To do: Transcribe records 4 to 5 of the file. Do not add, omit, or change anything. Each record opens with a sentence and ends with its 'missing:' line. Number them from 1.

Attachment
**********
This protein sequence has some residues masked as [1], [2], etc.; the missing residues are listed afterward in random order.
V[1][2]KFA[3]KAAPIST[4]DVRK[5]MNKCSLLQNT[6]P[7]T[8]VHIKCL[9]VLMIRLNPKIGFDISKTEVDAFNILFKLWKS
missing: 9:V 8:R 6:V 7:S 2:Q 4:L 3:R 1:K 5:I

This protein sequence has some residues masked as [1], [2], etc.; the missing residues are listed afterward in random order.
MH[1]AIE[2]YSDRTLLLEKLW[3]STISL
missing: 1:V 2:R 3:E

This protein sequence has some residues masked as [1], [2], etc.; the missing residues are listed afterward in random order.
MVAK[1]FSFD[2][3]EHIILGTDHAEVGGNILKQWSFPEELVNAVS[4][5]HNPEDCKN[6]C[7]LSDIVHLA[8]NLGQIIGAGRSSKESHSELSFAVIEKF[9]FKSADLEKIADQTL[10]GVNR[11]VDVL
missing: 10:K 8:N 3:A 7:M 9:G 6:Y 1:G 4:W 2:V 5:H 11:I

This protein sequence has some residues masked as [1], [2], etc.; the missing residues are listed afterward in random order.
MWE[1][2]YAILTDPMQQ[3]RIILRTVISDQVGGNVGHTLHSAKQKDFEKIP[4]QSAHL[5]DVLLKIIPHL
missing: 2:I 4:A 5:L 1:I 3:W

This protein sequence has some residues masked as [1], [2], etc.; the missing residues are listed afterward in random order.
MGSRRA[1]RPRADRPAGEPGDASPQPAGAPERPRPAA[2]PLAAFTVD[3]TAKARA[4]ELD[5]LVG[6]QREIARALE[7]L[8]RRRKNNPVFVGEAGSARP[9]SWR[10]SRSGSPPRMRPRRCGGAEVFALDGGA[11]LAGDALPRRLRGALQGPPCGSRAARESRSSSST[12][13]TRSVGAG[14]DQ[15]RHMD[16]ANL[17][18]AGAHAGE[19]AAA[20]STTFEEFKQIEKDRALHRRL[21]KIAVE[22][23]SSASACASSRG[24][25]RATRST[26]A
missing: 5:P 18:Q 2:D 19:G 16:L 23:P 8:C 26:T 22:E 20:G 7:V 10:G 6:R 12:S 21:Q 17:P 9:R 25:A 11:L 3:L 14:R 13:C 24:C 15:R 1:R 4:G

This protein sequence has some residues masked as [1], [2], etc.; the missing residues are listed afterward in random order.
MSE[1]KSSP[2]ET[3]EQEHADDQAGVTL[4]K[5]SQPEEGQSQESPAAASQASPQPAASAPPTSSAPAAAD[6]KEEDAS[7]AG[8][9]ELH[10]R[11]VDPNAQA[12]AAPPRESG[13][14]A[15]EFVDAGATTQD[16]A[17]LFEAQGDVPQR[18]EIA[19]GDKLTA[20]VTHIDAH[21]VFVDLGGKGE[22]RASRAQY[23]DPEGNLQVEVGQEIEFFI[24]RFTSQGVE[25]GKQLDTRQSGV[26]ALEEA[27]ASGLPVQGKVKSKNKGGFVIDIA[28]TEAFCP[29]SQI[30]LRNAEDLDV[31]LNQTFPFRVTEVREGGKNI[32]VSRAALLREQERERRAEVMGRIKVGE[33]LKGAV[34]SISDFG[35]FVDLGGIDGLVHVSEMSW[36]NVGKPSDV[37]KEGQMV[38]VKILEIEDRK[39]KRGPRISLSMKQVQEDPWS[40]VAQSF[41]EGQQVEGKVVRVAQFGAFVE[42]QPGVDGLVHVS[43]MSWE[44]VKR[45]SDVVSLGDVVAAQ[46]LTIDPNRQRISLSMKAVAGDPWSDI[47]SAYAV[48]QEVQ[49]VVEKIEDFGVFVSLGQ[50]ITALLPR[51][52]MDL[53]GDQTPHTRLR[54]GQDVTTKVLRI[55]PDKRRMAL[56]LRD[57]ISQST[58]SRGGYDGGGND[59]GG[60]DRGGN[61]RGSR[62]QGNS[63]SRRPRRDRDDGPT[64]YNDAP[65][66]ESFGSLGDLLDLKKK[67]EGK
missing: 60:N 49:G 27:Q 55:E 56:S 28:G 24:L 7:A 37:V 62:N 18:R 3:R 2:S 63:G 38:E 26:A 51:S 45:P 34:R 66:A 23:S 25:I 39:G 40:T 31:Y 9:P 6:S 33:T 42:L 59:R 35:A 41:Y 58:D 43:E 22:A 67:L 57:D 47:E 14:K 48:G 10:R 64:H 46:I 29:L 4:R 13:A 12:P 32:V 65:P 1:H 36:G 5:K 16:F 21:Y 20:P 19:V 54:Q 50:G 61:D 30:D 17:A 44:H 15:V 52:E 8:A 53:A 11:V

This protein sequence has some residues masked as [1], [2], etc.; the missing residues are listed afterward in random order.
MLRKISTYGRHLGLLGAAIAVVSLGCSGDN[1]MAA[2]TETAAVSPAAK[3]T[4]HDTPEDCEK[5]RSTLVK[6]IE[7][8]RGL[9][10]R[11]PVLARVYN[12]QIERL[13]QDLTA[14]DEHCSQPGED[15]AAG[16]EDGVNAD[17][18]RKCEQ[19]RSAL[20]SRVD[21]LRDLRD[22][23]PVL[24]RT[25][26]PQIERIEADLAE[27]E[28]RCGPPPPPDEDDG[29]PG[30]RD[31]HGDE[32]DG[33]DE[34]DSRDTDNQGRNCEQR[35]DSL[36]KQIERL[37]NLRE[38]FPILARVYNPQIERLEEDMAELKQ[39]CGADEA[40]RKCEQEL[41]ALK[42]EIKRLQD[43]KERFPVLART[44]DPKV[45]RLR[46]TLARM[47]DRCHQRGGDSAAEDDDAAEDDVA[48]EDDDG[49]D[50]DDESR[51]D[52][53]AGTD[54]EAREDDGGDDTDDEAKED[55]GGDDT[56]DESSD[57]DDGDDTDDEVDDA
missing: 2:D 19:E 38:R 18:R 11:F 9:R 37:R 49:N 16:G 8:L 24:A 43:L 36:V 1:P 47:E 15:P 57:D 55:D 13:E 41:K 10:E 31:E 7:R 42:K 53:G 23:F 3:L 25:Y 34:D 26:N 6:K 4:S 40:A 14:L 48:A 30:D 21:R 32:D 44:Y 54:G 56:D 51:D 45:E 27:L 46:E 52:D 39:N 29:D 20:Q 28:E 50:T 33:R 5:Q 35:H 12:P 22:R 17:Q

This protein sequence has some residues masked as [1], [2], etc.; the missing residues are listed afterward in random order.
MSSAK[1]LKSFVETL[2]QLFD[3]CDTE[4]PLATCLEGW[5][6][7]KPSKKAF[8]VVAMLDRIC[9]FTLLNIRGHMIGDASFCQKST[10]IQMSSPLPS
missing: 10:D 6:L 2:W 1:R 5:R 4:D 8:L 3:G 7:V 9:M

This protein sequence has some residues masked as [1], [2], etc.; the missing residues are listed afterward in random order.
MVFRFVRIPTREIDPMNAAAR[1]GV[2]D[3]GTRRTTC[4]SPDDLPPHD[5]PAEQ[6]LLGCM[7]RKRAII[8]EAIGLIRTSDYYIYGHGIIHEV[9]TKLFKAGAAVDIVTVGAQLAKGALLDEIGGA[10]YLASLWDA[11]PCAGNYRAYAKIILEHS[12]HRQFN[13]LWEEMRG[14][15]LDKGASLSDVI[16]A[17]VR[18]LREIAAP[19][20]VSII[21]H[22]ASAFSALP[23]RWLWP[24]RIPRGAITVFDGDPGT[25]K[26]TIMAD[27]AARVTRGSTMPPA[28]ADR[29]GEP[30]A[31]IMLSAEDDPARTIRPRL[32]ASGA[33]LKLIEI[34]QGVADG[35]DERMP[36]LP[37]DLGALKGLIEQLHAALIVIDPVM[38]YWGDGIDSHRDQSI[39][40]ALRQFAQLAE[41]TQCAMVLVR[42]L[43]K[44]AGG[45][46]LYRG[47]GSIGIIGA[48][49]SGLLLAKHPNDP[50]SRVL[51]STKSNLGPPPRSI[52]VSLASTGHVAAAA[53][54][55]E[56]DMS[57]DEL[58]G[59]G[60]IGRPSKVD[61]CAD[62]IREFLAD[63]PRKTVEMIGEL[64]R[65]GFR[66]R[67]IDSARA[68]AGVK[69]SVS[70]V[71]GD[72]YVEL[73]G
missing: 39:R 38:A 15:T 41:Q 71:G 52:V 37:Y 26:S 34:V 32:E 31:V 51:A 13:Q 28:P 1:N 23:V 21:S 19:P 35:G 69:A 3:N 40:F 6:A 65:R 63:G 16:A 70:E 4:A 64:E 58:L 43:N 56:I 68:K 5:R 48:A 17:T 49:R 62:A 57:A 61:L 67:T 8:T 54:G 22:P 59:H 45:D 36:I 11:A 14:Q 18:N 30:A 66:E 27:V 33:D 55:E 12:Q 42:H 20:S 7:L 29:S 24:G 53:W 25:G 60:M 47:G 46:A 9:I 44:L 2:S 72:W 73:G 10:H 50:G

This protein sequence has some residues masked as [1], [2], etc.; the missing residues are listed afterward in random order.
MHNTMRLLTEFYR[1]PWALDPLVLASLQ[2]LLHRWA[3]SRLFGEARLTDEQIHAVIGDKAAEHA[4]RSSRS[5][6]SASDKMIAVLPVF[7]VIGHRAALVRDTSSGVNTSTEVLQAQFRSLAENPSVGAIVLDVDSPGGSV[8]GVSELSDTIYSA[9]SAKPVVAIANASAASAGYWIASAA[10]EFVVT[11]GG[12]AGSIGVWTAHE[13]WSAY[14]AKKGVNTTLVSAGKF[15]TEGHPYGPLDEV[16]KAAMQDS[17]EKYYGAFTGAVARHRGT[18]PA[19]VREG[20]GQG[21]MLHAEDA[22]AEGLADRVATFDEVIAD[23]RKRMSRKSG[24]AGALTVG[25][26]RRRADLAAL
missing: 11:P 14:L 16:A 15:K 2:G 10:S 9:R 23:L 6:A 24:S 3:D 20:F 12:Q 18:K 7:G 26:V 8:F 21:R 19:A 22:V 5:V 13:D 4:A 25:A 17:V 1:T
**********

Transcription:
This protein sequence has some residues masked as [1], [2], etc.; the missing residues are listed afterward in random order.
MWE[1][2]YAILTDPMQQ[3]RIILRTVISDQVGGNVGHTLHSAKQKDFEKIP[4]QSAHL[5]DVLLKIIPHL
missing: 2:I 4:A 5:L 1:I 3:W

This protein sequence has some residues masked as [1], [2], etc.; the missing residues are listed afterward in random order.
MGSRRA[1]RPRADRPAGEPGDASPQPAGAPERPRPAA[2]PLAAFTVD[3]TAKARA[4]ELD[5]LVG[6]QREIARALE[7]L[8]RRRKNNPVFVGEAGSARP[9]SWR[10]SRSGSPPRMRPRRCGGAEVFALDGGA[11]LAGDALPRRLRGALQGPPCGSRAARESRSSSST[12][13]TRSVGAG[14]DQ[15]RHMD[16]ANL[17][18]AGAHAGE[19]AAA[20]STTFEEFKQIEKDRALHRRL[21]KIAVE[22][23]SSASACASSRG[24][25]RATRST[26]A
missing: 5:P 18:Q 2:D 19:G 16:L 23:P 8:C 26:T 22:E 20:G 7:V 10:G 6:R 12:S 21:Q 17:P 9:R 25:A 11:L 3:L 14:R 13:C 24:C 15:R 1:R 4:G